* Use the 3rd party service

* Build it yourself

* Not do it at all
Would a thoughtful person agree with you?

 

 

 

Outsource Your O11y: How To Be A Champion (part 1/3)

Logs vs Structured Events

I got an interesting tweet the other day from @evntdrvn in response to this thread of mine. Paraphrasing,

“So I’ve almost got our group at work up to Step 1 in your observability maturity model, but some of the devs that I work with want to turn OFF our lovely structured logging in prod for informational-level msgs due to their legacy philosophy (‘we only log errors in prod’). The reasons given are mostly philosophical (“I’m a dev and only interested when things error out, I don’t want any other noise in prod logs”, “I don’t want to slow my app down in prod”). Help?!?”

As I was reading this, I was itching to fly out and dive into battle with Eric. I know exactly where his opinionated devs are coming from. I used to say the same things! I even wrote a whole blog post about it.

These developers have internalized a set of rules and best practices for dealing with output data, in the context of “monolith application development in the early 2000s”.

Monolithic systems assumptions

Those systems had many common constraints and assumptions, such as:

  • We have a monolith service, or a very small number of services. We can model the system in our heads.
  • Logging is done to local disk, which can impact performance
  • Disks are expensive
  • Screen Shot 2019-02-05 at 7.02.43 AM
  • Log lines are spat out inline with execution.  A poorly placed printf can take the whole system down.
  • Investigation is rare, and usually means a human reading error logs.
  • Logging is of poor utility for understanding internal states or execution paths; you should just read the code or use a debugger.  (There are few or network hops between functions.)
  • Logging is mostly useful for detecting certain terminal crash states or connection errors.

Monolithic logging best practices

Therefore:

  • We should be very stingy in what we log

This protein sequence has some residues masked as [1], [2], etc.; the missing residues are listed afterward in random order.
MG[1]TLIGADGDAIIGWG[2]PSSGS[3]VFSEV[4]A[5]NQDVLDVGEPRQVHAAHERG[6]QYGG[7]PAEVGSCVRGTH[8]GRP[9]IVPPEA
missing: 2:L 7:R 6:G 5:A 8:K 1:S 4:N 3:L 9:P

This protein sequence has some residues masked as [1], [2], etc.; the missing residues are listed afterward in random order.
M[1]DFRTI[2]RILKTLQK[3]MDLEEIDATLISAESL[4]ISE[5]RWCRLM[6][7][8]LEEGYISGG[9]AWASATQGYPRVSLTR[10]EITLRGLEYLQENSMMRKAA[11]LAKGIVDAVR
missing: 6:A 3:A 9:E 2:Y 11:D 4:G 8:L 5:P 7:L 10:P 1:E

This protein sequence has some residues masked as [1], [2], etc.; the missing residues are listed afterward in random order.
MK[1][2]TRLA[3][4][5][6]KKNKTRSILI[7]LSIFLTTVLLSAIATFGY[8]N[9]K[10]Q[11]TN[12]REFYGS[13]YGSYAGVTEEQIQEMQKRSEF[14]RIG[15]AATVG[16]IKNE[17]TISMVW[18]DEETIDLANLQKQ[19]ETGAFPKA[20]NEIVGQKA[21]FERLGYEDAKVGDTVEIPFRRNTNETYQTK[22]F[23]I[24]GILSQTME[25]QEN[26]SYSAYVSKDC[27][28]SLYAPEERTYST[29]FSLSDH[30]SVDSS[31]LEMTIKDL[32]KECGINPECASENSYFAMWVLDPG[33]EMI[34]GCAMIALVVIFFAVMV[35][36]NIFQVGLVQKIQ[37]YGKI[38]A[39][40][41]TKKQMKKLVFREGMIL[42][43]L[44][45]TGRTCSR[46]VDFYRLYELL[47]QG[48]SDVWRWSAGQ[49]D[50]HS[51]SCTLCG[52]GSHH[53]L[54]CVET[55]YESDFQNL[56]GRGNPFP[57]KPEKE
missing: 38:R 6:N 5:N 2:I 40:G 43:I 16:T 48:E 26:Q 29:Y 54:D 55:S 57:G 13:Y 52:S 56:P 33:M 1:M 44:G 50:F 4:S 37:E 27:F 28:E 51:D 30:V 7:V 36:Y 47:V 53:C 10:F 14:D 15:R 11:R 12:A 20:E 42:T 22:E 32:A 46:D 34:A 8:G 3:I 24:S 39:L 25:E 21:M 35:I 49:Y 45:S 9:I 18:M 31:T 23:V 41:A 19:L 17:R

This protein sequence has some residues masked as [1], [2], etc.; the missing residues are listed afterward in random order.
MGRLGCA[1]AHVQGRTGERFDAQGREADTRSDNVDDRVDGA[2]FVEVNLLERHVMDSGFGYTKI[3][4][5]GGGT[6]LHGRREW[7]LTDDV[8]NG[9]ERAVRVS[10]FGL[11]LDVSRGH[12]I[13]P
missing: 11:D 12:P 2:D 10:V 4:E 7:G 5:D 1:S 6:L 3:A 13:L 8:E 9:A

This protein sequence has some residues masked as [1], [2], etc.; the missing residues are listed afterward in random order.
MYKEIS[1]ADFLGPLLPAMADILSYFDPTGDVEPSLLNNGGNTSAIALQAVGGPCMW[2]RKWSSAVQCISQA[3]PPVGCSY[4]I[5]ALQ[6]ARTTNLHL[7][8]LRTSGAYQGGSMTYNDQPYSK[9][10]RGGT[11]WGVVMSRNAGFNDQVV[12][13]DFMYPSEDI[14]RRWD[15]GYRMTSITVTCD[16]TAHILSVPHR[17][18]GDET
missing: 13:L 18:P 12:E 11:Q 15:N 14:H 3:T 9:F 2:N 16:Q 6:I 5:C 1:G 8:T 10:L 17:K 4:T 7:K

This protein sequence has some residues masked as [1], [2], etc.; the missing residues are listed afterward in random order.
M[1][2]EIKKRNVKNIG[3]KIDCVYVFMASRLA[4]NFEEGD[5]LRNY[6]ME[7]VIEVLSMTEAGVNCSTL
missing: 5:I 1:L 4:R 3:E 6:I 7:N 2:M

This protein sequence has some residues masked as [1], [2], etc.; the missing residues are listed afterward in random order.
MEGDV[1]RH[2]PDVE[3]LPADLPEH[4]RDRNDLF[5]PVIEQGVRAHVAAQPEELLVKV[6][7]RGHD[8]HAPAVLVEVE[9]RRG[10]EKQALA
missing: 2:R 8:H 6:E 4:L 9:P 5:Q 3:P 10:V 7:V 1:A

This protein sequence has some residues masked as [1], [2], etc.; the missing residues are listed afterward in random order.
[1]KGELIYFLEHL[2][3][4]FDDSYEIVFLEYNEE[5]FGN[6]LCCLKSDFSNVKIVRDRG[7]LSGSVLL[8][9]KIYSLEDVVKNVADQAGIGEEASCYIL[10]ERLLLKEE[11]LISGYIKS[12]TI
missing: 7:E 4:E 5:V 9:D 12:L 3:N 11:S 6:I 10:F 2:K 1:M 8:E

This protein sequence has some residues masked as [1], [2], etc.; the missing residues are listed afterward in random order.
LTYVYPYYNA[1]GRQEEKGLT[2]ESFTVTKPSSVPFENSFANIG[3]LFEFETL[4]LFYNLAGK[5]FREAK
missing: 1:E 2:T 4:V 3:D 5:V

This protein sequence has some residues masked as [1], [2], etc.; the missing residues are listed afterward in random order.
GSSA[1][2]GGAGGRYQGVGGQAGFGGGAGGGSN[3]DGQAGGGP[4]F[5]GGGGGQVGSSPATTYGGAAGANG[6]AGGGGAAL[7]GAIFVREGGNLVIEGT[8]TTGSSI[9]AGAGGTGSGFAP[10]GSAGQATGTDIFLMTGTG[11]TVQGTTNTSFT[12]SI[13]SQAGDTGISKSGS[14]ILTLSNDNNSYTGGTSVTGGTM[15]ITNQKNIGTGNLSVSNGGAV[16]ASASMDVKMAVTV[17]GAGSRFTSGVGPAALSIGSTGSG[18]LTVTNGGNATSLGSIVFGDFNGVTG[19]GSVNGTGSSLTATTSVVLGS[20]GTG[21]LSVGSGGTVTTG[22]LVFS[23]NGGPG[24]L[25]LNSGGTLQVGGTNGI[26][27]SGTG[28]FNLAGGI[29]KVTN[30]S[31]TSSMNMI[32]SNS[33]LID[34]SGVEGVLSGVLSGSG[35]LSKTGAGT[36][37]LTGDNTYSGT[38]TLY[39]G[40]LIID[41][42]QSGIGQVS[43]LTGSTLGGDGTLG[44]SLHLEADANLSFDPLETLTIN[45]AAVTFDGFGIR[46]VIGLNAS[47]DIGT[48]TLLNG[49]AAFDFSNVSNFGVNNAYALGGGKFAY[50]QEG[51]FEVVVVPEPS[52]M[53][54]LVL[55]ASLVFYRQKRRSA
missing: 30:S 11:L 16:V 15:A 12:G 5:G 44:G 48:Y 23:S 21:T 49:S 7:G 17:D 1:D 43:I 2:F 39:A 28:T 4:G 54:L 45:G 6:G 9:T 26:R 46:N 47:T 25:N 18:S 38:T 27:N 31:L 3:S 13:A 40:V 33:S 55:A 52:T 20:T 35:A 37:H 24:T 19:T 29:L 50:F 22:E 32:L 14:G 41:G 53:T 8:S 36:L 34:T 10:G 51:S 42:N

• Debuggers should be used for understanding internal states of the code
  • Logs are a last resort and record of crash dumps.  We do not expect to use log data in the course of our daily work.  We assume log-related manual investigation will be infrequent and of limited utility.

These were exactly the right lessons to learn in the era of expensive hardware and monolithic repos/artifacts. Many people still work in environments like this, and follow logging best practices like these. God bless, more power to em.

Distributed systems assumptions

But more and more of us face systems that are very different.

  • We have many services, possibly many MANY services. A representative request will have “many” hops across “many” services and routers and proxies and meshes and storage systems.
  • We cannot model the system in our heads; it would be a mistake to try. We rely on tooling as the source of truth for those systems.
  • You may or may not have access to those services, or the systems your code runs on. There may or may not be a logging facility, or a centralized log aggregator. Your only view of the system is through the instrumentation of your code.
  • Disks and system resources are cheap, ephemeral, all but disposable.
  • Data services are similarly cheap.  We can almost entirely silo application performance off from the cost of writing perf data out.Screen Shot 2019-02-05 at 7.03.04 AM
  • Investigation is prohibitively slow and expensive for a human to do by hand. Many of the nodes or processes we need to inspect may no longer even exist, but their past states may still be relevant to us in understanding patterns to the present time.
  • Investigation should usually be done distributedly, across all instantiations of your code, however many there might be — and in real time
  • Investigation requires computation — not just string search. We need to ask on the fly involving math and percentiles and breakdowns and group by’s.  And we need access to the raw requests in order to run accurate computations — no pre-aggregates.
  • The hardest part isn’t usually debugging the code, it’s figuring out where is the code you need to debug. Or what the errors or outliers have in common from the perspective of the code.  Fixing the code itself is often comparatively trivial, once found.
  • What even is ‘logging’?